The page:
Spring Wildflower Scavenger Hunt

March 3, 2020  |  Permalink

With each spring, new blooms pop up to ensure us that warmer weather is near. More than just beautiful accents to our hiking trails, these wildflowers serve an essential role in the ecosystem supporting pollinators and wildlife. As you enjoy our parks this spring, we challenge you to look closer and get to know these blooms. We've put together a list of 14 wildflowers and flowering shrubs that you can find in our parks this season. We've also listed parks where these flowers have been spotted before to guide your search.

As you're out discovering new blooms, record what you find with the free iNaturalist app. In the app, click 'observe,' snap a picture of the plant you're looking, and hit "what did you see." iNaturalist will then provide you with the name, image, and description of the species it thinks you've found. Make sure to record the park location and share to help our naturalists at Tennessee State Parks keep track of the living things in our parks. You might even have your recording deemed research-grade!


1. Spring Beauty

Scientific Name: Claytonia virginica

You'll find the Spring Beauty in clusters low to the ground. Its flowers can be pink or white with dark pink stripes. Like a potato, this flower has a tuber that forms at the base of the roots. Native Americans and Colonists used to eat them, and their sweet, chestnut flavor is still enjoyed by some today.

Viewing: January – May

West Tennessee: Meeman-Shelby State Park

Middle Tennessee: Long Hunter State Park, David Crockett State Park, Port Royal State Park, Bledsoe Creek State Park, Henry Horton State Park, Booker T. Washington State Park, Old Stone Fort State Park.

East Tennessee: Cove Lake State Park


2. Nashville Gladecress

Scientific Name: Leavenworthia stylosa

There are four species of Gladecress found in Tennessee, but the Nashville Gladecress is a bit of a show-off. You'll know you've spotted a Nashville Gladecress by its long notched white, purple, or yellow petals with a yellow center. It produces a sweet and robust honey scent making it popular among pollinators.

Viewing: March – May

Middle Tennessee: Long Hunter State Park, Cedars of Lebanon State Park


3. Early Buttercup

Scientific Name: Ranunculus fascicularis

The Early Buttercup gets its name from being the earliest buttercup to bloom for the season. This dainty flower has five yellow petals and a hairy stem. Emerging pollinators benefit from its bloom, but you won't see deer, rabbits, or other mammals munching because its leaves are poisonous to them. You'll spot it in dry areas with sparse vegetation.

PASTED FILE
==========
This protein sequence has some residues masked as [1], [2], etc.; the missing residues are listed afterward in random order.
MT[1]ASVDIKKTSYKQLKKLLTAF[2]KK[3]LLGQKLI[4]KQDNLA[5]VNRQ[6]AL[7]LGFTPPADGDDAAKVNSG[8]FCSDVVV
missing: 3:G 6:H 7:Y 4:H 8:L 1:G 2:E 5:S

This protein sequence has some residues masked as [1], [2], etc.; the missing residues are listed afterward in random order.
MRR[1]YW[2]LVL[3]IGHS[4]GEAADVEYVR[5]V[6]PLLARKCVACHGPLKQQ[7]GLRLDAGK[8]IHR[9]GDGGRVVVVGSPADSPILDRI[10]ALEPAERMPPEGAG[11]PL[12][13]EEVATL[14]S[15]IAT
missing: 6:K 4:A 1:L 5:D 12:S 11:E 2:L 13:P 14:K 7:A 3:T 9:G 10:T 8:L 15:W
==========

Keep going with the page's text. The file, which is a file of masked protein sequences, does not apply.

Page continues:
Viewing: March – May

Middle Tennessee: Long Hunter State Park, South Cumberland State Park


4. Virginia Bluebells 

Scientific Name: Mertensia virginica

These flowers start as a cluster of pink buds that blossom into beautiful trumpet shaped flowers in shades of blue. Large grey-green oval shaped leaves line their stems that can grow up to 24 inches tall. Butterflies are the most frequent pollinator, perching with ease on the edges to enjoy the nectar.

Viewing: March - June

West Tennessee: Meeman-Shelby State Park

Middle Tennessee: Radnor Lake State Park, Edgar Evins State Park, Old Stone Fort State Park, Dunbar Cave State Park, Montgomery Bell State Park, Cedars of Lebanon State Park, Burgess Falls State Park, Standing Stone State Park

East Tennessee: Frozen Head State Park, Sycamore Shoals State Park


5. Glade Phlox

Scientific Name: Phlox bifida

The Glad Phlox is a ground cover plant, meaning it grows in thick clusters spreading out to cover as much bare earth as possible. Its full bloom makes for a beautiful sea of lush pale blue and white flowers. Its petals are uniquely notched, resembling the shape of a Y.

Viewing: March - May

Middle Tennessee: Long Hunter State Park, Radnor Lake State Park, Cedars of Lebanon State Park


6. Bloodroot

Scientific Name: Sanguinaria canadensis

The wildflower gets its name from the red juice its stem and roots produce. It has large round leaves and white flowers with golden-orange centers. At night and on especially cloudy days, these flowers close up and reopen when sunlight returns. Indians used the plant as a dye for baskets, clothing, and war paint, as well as for insect repellent.

Viewing: March - April

Middle Tennessee: Edgar Evins, Dunbar Cave State Park, South Cumberland State Park

East Tennessee: Frozen Head, Red Clay State Historic Park, Sycamore Shoals State Park, Roan Mountain State Park


7. Round-lobed Hepatica

Scientific Name: Hepatica americana